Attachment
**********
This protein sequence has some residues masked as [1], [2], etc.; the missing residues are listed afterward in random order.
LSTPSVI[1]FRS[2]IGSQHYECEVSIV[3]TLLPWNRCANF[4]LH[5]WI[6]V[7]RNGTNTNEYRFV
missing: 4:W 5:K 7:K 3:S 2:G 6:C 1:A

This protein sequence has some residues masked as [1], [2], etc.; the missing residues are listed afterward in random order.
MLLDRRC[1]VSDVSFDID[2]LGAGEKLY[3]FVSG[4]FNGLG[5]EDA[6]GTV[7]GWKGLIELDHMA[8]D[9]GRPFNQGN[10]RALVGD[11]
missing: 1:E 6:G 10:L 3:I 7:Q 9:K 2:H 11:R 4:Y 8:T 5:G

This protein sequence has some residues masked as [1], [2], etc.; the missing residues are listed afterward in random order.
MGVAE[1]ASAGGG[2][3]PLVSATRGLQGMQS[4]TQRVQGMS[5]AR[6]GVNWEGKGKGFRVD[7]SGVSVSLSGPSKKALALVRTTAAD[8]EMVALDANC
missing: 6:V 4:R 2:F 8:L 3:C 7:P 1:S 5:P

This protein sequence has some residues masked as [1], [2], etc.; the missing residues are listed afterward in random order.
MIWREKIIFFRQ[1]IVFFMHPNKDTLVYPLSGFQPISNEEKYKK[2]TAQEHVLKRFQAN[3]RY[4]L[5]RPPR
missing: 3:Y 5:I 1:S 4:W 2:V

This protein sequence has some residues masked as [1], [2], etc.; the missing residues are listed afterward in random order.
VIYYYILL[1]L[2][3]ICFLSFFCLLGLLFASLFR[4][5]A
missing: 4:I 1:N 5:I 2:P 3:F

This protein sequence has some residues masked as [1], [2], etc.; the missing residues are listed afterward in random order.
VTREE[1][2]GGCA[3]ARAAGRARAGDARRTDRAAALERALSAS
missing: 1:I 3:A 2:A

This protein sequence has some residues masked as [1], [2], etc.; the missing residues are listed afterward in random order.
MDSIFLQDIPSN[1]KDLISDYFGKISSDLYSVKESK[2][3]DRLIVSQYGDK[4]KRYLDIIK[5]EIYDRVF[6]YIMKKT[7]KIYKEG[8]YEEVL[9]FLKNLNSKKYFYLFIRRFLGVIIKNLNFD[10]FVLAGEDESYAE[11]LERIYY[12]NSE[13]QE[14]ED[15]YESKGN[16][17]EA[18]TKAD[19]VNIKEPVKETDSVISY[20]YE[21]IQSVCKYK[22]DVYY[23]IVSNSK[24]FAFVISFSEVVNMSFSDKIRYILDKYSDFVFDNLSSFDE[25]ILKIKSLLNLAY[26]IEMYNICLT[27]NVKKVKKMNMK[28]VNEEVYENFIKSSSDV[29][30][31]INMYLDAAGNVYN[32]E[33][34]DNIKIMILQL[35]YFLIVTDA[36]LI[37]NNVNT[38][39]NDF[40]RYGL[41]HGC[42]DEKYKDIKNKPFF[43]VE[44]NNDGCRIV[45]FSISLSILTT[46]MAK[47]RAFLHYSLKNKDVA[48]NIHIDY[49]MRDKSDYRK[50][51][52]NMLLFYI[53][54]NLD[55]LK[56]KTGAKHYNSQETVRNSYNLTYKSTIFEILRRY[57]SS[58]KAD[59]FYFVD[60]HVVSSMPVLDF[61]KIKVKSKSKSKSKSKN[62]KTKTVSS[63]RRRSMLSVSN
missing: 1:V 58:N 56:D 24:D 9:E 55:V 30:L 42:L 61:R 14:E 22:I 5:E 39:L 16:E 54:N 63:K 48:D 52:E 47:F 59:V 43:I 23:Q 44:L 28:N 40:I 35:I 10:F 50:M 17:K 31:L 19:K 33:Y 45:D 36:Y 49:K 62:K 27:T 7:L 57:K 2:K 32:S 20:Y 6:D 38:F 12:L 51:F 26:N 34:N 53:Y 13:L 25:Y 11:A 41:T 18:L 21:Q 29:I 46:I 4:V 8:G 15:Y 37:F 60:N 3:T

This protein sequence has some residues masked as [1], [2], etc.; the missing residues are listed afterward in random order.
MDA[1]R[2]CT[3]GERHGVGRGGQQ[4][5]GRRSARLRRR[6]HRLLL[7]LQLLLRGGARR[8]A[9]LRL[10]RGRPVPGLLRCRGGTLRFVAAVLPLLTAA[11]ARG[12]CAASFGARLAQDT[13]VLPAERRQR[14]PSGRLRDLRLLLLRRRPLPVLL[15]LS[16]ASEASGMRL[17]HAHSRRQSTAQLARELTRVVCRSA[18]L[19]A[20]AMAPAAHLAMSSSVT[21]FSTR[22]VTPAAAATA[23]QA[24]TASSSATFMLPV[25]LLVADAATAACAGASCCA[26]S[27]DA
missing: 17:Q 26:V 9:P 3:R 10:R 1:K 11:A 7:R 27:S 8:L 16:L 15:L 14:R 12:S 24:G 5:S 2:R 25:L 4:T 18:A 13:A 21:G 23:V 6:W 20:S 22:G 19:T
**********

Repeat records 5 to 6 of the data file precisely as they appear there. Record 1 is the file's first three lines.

This protein sequence has some residues masked as [1], [2], etc.; the missing residues are listed afterward in random order.
VIYYYILL[1]L[2][3]ICFLSFFCLLGLLFASLFR[4][5]A
missing: 4:I 1:N 5:I 2:P 3:F

This protein sequence has some residues masked as [1], [2], etc.; the missing residues are listed afterward in random order.
VTREE[1][2]GGCA[3]ARAAGRARAGDARRTDRAAALERALSAS
missing: 1:I 3:A 2:A